In the midst of the Philippine central plains looms an anomaly that seemingly sprouted out of nowhere. Where one expects to see vast stretches of plain and green rice fields, Mt. Arayat stands tall. As one plies the Northern Luzon expressway, the prominence of this towering and freestanding structure is the object of many a climbers’ fascination and interest. I belong to that group of climbers who dream of scaling Mt. Arayat.
When TP Mountaineers (they also organized one of my most successful climbs in 2017, Mt. Daraitan), a group of “brothers” I met on the trails, organized a climb to Mt. Arayat, I was beyond stoked. Before I could change my mind, I jumped on the opportunity. So, on one fine summer day, I was on the way to ticking off one more mountain on my to-climb list.
The meeting time again was quite early. Unfortunately, the meeting place is at Cubao so I had to be earlier than normal. It was to my advantage that I personally knew the organizer, Manong Merzon. While waiting for the rest of our group, he introduced me to one of the other participants, a Korean. This is the first time that I am climbing with (a) foreign national(s).
The Korean guy (I forgot his name) married a Filipina and is very familiar with my home province; he occasionally goes there to plant vegetables, plus the climate there soothes him. I was also fascinated that he brought with him cooking implements. Guess what he intends to do at the summit? He will serve us Ssamyang spicy noodles! Oh man, I am so looking forward to our climb already even before we could start.
We departed for Pampanga at around 12 midnight and arrived at Barangay Ayala, Magalang, Pampanga at around 3 AM. There are numerous variations and combinations on how to climb Mt. Arayat – the TKO Quadro-Peak, the North to South Traverse, the backtrail and the reverse traverse. For our climb, we will be doing the traditional traverse, from the north peak to the south peak.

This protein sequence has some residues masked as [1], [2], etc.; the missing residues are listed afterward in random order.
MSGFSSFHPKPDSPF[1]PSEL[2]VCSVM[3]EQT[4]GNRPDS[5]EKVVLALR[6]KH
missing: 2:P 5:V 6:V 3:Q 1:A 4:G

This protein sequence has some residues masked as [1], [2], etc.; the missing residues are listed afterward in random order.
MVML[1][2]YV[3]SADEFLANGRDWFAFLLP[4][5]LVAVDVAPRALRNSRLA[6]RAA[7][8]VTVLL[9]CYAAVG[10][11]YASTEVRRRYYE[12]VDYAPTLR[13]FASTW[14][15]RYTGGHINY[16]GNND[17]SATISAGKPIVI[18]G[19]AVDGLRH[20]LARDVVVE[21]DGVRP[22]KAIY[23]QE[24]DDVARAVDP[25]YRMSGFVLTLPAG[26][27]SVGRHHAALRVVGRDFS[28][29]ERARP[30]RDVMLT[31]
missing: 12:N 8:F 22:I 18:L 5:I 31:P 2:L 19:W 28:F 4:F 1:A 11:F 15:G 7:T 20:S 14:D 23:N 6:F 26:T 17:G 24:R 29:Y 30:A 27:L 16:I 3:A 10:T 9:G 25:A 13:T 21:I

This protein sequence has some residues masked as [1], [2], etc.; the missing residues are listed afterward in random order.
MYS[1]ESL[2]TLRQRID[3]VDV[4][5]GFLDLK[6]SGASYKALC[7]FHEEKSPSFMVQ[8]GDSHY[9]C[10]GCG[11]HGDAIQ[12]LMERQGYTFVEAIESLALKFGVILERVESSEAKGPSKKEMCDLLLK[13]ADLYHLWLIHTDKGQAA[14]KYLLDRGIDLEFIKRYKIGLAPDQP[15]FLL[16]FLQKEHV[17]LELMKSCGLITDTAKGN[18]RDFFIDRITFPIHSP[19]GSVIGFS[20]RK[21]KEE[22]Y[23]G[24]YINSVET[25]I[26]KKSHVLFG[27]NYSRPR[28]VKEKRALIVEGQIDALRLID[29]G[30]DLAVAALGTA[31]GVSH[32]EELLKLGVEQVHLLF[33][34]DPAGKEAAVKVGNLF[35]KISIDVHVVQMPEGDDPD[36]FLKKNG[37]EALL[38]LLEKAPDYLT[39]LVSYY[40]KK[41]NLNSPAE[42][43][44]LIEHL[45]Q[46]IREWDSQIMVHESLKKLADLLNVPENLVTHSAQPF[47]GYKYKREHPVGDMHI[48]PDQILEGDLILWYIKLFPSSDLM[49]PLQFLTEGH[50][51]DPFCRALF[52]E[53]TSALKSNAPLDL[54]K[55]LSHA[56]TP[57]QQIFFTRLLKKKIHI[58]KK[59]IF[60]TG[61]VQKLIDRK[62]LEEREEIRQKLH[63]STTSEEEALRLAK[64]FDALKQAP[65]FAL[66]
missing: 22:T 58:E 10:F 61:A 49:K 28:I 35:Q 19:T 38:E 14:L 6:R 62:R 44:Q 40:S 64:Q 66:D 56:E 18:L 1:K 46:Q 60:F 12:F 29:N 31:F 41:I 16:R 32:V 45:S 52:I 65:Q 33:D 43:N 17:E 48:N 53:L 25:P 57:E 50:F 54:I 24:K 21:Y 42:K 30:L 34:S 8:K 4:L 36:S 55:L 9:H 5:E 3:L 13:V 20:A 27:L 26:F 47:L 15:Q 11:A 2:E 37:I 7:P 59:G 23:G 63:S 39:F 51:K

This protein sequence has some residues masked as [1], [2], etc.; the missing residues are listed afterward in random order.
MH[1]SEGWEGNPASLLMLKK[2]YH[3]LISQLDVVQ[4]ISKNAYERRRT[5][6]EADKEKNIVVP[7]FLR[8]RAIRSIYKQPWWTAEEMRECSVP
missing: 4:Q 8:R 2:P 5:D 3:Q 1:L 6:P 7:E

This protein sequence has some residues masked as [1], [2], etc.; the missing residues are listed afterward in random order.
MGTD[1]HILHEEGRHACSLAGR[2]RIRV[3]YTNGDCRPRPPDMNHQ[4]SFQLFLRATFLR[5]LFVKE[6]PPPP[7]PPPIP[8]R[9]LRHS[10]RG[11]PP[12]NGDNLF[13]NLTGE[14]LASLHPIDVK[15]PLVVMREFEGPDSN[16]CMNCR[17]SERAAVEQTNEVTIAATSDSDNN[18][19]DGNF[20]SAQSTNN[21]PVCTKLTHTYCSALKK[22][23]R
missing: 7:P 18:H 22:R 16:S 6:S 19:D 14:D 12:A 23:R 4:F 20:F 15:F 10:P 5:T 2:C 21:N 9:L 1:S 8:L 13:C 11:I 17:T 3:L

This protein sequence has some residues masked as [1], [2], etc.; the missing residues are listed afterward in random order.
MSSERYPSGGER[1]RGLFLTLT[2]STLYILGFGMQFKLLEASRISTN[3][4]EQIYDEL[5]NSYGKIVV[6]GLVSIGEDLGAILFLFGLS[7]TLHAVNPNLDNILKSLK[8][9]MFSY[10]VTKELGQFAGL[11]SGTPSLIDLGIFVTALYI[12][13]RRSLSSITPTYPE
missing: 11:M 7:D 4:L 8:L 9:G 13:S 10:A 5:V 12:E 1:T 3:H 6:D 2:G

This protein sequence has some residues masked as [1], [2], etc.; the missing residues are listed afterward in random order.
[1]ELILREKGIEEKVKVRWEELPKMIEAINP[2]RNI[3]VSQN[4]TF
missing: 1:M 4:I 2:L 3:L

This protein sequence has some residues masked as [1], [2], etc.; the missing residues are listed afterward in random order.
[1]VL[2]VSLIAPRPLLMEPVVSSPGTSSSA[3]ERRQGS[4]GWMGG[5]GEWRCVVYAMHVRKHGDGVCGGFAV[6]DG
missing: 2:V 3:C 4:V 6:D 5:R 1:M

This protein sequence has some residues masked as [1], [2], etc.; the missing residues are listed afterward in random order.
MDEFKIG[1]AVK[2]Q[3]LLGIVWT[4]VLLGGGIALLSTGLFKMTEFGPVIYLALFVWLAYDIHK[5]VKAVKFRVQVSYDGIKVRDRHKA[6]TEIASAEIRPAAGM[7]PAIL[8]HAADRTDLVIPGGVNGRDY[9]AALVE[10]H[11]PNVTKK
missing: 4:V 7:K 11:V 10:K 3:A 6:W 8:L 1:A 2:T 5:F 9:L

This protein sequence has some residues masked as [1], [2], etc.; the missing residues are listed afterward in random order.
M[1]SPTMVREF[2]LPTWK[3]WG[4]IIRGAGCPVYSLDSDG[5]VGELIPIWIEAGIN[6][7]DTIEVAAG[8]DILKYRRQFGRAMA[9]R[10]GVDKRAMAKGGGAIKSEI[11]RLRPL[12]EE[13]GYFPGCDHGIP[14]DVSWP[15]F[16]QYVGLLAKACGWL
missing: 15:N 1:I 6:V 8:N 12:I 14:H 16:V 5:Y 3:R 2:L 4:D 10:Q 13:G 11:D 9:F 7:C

At around 3:30 AM, when the community was still wrapped up in deep darkness, we begun our ascent. I can barely make out our surrounding, but I joined the lead group. Yeah, I forgot to mention, aside from the Korean guy, two foreigners also joined our group, a Portuguese and an African national who both work for the Asian Development Bank.
The trek started pleasantly; we navigated established local trails. The climb was gradual and was rarely steep. We had to stop every now and then so that the rest of the group will catch up; we were a small group of around 14 individuals. The real challenge begun when we reached the base of the mountain. In spite of the darkness, I can easily make out the steep ascent. Through a year of climbing, I have learned not to be intimidated by such daunting sights. It is all a matter of perspective.
Scaling the rocky trail reminded me of Mt. Daraitan’s trail. The trails are pretty similar – the rocks, and the steep ascent, the only difference is that Mt. Arayat’s trail is longer. Tall pine trees cover the trail and can provide great cover when climbing during the day. There are numerous rock structures along the trail. Unfortunately, it was too dark for us to appreciate them. We did stop and rest on an area near one of these rock structures.
We climbed patiently, taking our time. Step by step, I know we are getting closer to the north peak. It was nearly 6 AM when we reached the tower near the north peak. It was covered by a fog and the breeze made me take a step back. Thankfully, at the summit, someone setup a bonfire; there we can warmed ourselves while waiting for the sunrise. We didn’t wait for long though for the sun to rise. We basked in its warmth. It was, of course, an opportunity to snap more pictures.